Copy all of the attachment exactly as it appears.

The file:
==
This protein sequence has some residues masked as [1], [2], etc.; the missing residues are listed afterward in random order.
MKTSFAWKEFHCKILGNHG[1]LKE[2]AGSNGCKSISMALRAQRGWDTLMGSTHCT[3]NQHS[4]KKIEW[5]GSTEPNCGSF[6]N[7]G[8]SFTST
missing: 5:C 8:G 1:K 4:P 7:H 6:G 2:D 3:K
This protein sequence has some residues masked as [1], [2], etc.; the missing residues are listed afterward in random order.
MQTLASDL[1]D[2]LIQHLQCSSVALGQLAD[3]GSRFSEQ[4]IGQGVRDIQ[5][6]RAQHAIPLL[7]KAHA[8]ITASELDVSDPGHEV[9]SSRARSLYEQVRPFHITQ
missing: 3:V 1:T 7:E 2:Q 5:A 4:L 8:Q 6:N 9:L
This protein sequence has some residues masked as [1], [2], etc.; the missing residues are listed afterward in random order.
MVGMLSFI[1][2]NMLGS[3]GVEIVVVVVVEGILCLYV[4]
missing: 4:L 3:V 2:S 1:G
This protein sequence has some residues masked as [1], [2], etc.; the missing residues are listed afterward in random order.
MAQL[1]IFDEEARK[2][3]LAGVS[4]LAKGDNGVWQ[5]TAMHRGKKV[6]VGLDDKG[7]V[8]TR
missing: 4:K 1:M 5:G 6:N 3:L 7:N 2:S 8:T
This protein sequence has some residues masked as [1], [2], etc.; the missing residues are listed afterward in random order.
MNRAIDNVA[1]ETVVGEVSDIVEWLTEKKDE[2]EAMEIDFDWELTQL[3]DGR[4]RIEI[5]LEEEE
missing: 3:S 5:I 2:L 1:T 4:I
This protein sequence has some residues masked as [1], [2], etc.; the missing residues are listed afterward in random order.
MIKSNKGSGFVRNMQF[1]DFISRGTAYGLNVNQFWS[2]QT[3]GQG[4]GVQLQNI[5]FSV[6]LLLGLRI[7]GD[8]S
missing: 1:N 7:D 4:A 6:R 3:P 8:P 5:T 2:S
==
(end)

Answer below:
This protein sequence has some residues masked as [1], [2], etc.; the missing residues are listed afterward in random order.
MKTSFAWKEFHCKILGNHG[1]LKE[2]AGSNGCKSISMALRAQRGWDTLMGSTHCT[3]NQHS[4]KKIEW[5]GSTEPNCGSF[6]N[7]G[8]SFTST
missing: 5:C 8:G 1:K 4:P 7:H 6:G 2:D 3:K
This protein sequence has some residues masked as [1], [2], etc.; the missing residues are listed afterward in random order.
MQTLASDL[1]D[2]LIQHLQCSSVALGQLAD[3]GSRFSEQ[4]IGQGVRDIQ[5][6]RAQHAIPLL[7]KAHA[8]ITASELDVSDPGHEV[9]SSRARSLYEQVRPFHITQ
missing: 3:V 1:T 7:E 2:Q 5:A 4:L 8:Q 6:N 9:L
This protein sequence has some residues masked as [1], [2], etc.; the missing residues are listed afterward in random order.
MVGMLSFI[1][2]NMLGS[3]GVEIVVVVVVEGILCLYV[4]
missing: 4:L 3:V 2:S 1:G
This protein sequence has some residues masked as [1], [2], etc.; the missing residues are listed afterward in random order.
MAQL[1]IFDEEARK[2][3]LAGVS[4]LAKGDNGVWQ[5]TAMHRGKKV[6]VGLDDKG[7]V[8]TR
missing: 4:K 1:M 5:G 6:N 3:L 7:N 2:S 8:T
This protein sequence has some residues masked as [1], [2], etc.; the missing residues are listed afterward in random order.
MNRAIDNVA[1]ETVVGEVSDIVEWLTEKKDE[2]EAMEIDFDWELTQL[3]DGR[4]RIEI[5]LEEEE
missing: 3:S 5:I 2:L 1:T 4:I
This protein sequence has some residues masked as [1], [2], etc.; the missing residues are listed afterward in random order.
MIKSNKGSGFVRNMQF[1]DFISRGTAYGLNVNQFWS[2]QT[3]GQG[4]GVQLQNI[5]FSV[6]LLLGLRI[7]GD[8]S
missing: 1:N 7:D 4:A 6:R 3:P 8:P 5:T 2:S